The Reconstruction Amendments: Essential Documents (2 Volumes) presents researchers, students and judges an unprecedented opportunity to investigate the original public understanding of the Thirteenth, Fourteenth and Fifteenth Amendments. For the first time, scholars have a word-searchable collection of speeches, debates and publications relating to the framing and ratification of the three Reconstruction Amendments. In this fourth and final post, I will briefly discuss the new research methodologies made possible by the collection, and describe newly available teaching materials for a semester course on the Reconstruction Amendments.
The two volumes contain more than 400 original historical documents spread across approximately 1,200 oversized pages (matching the Founders’ Constitution) with single spaced text. There is a lot of stuff in here.
Some researchers will know immediately where to look: perhaps straight to Susan B. Anthony’s “Make the Slave’s Case or Own,” (Vol. 1, p. 283) or Charles Sumner’s effort to broaden the language of the Thirteenth Amendment, (Vol. 1, p. 434), Jacob Howard’s Speech Introducing the Fourteenth Amendment to the Senate (Vol. 2, p. 185) or Frederick Douglass’s criticism of the Fourteenth Amendment as an “unfortunate blunder.” (Vol. 2. p. 293). Others may simply be interested in, say, studying the Fifteenth Amendment framing debates (Vol. 2, pp. 439-536). These kinds of specific interests are easily located in the collection, either by way of the Table of Contents or the indexes.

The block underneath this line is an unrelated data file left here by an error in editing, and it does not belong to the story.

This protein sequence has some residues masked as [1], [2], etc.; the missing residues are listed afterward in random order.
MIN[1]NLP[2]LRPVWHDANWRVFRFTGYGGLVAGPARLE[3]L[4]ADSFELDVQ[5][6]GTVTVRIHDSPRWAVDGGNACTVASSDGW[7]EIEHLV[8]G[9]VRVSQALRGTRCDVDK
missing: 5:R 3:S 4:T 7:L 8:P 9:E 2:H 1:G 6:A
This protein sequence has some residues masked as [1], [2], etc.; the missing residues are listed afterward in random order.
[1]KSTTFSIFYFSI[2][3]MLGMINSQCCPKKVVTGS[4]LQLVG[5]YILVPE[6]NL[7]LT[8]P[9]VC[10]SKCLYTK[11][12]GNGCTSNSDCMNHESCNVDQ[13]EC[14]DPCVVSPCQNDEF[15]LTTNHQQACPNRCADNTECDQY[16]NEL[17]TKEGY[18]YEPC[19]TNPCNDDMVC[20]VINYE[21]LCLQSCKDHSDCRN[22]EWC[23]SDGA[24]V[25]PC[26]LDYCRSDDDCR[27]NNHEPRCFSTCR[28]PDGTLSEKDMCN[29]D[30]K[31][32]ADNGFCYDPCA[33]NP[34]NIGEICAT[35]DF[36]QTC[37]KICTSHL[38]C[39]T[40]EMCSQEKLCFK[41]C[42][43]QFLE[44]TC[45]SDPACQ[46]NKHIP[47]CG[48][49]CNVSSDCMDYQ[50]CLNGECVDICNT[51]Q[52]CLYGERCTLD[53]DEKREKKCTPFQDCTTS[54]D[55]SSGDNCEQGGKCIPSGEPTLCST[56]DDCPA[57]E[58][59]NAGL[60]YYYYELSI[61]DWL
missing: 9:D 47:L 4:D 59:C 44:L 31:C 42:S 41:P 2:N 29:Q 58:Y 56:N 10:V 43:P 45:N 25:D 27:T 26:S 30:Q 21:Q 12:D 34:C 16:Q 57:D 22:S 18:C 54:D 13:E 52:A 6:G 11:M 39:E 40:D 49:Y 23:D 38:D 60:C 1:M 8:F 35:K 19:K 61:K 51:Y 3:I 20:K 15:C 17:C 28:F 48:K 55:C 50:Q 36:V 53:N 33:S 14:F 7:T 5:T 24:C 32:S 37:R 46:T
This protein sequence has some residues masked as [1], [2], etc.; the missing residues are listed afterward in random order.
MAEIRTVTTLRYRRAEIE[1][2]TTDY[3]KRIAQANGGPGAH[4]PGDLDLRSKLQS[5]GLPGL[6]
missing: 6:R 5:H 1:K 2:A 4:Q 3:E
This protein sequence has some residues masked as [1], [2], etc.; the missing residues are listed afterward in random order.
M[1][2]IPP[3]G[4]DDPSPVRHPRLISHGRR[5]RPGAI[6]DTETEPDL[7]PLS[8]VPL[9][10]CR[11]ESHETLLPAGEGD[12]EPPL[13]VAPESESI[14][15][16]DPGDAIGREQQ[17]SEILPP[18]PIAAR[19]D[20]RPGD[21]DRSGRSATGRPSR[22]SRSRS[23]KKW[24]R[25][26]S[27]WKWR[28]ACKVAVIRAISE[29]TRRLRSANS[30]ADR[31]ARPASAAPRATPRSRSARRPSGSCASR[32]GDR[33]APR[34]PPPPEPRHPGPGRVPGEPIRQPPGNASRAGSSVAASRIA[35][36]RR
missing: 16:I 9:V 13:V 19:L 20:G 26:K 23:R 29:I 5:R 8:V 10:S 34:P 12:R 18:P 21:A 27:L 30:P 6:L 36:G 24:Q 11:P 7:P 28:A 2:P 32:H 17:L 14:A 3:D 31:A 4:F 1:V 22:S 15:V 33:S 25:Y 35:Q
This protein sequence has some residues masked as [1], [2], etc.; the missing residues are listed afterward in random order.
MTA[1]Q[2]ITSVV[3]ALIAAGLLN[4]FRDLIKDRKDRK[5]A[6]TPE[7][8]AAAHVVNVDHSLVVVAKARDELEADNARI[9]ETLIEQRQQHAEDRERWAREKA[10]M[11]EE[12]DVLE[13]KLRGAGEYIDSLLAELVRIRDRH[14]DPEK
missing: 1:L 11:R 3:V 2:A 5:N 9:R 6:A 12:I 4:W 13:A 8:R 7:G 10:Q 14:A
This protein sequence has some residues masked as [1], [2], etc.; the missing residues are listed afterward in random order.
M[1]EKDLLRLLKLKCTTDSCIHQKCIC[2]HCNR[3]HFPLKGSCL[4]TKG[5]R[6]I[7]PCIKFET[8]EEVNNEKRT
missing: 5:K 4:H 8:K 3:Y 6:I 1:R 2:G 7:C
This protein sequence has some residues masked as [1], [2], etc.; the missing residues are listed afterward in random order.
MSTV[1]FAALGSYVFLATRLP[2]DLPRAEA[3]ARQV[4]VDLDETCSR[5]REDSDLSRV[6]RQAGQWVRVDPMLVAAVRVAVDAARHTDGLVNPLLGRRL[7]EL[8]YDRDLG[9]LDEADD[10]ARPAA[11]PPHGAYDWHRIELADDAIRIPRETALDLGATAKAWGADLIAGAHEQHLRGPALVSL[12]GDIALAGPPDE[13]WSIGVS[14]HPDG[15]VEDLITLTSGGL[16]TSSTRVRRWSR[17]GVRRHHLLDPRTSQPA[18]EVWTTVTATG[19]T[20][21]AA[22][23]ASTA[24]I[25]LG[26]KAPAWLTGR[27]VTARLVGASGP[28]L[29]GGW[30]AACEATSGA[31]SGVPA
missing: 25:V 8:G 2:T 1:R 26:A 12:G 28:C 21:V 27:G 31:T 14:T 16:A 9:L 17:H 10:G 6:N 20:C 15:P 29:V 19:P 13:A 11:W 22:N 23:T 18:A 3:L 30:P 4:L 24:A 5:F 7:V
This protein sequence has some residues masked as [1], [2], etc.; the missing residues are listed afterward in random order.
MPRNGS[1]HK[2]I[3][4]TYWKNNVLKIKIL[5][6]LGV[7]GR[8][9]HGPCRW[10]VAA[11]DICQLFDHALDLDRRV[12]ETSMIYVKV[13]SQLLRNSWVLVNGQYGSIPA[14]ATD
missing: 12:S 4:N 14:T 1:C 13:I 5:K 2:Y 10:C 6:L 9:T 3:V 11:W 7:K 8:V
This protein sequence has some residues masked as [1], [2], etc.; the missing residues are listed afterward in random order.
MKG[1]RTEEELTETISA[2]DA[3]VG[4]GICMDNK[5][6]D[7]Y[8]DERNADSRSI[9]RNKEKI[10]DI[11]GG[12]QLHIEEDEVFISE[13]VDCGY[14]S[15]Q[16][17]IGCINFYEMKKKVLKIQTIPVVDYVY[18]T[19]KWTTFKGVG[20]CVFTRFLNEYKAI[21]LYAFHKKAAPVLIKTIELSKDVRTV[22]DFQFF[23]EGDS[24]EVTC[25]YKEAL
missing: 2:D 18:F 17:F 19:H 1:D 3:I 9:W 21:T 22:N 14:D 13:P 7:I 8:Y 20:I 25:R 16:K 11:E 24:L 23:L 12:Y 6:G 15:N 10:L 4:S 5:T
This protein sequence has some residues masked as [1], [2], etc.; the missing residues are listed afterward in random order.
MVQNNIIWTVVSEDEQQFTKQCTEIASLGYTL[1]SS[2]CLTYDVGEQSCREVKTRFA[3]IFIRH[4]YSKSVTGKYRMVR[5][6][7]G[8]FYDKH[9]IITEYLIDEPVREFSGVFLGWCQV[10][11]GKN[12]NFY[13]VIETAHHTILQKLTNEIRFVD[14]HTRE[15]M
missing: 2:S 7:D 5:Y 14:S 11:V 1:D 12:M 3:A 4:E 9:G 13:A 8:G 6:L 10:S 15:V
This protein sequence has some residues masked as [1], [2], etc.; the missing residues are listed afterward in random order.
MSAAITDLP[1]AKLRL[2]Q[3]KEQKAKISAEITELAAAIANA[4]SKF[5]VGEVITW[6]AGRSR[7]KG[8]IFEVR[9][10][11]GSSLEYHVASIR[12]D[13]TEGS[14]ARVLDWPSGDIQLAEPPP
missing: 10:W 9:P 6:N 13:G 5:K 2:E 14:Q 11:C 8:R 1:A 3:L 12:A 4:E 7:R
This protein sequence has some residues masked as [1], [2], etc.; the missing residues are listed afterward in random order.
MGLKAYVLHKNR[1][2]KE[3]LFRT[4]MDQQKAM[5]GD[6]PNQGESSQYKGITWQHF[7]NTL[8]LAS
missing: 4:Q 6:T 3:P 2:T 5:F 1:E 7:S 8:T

Those who purchase the e-edition of the volumes have the additional opportunity to conduct word-searches of the documents (as some VC members have discovered and put to good use!). This allows scholars to search a curated collection of Reconstruction-era documents for terms like “privileges or immunities,” “Corfield v. Coryell,” “appropriate legislation,” “the Federalist,” “bill of rights,” “natural rights” or “women’s rights.” The results of these searches can be surprising. Researchers will discover, for example, that the Reconstruction debates contain a great many references to “McCulloch v. Maryland,” but that the speakers held significantly different understandings of Chief Justice John Marshall’s famous opinion.
The documents in both volumes are arranged in chronological order and can be (and aspire to be) read cover to cover. Readers interested in doing so will be rewarded with a deep understanding of antebellum constitutional argument and the grand public constitutional debates of 1864-1870. Each section interconnects with the next. By the end of the collection, readers will realize that the Fifteenth Amendment debates contain significant arguments about the meaning of the Fourteenth Amendment, Fourteenth Amendment debates contain significant arguments about the meaning of the Thirteenth Amendment, and the Thirteenth Amendment debates contain significant arguments about the nature of the original Constitution.